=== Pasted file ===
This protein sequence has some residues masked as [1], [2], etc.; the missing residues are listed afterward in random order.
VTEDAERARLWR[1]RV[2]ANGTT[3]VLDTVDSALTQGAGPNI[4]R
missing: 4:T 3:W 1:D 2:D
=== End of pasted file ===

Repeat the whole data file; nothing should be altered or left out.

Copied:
This protein sequence has some residues masked as [1], [2], etc.; the missing residues are listed afterward in random order.
VTEDAERARLWR[1]RV[2]ANGTT[3]VLDTVDSALTQGAGPNI[4]R
missing: 4:T 3:W 1:D 2:D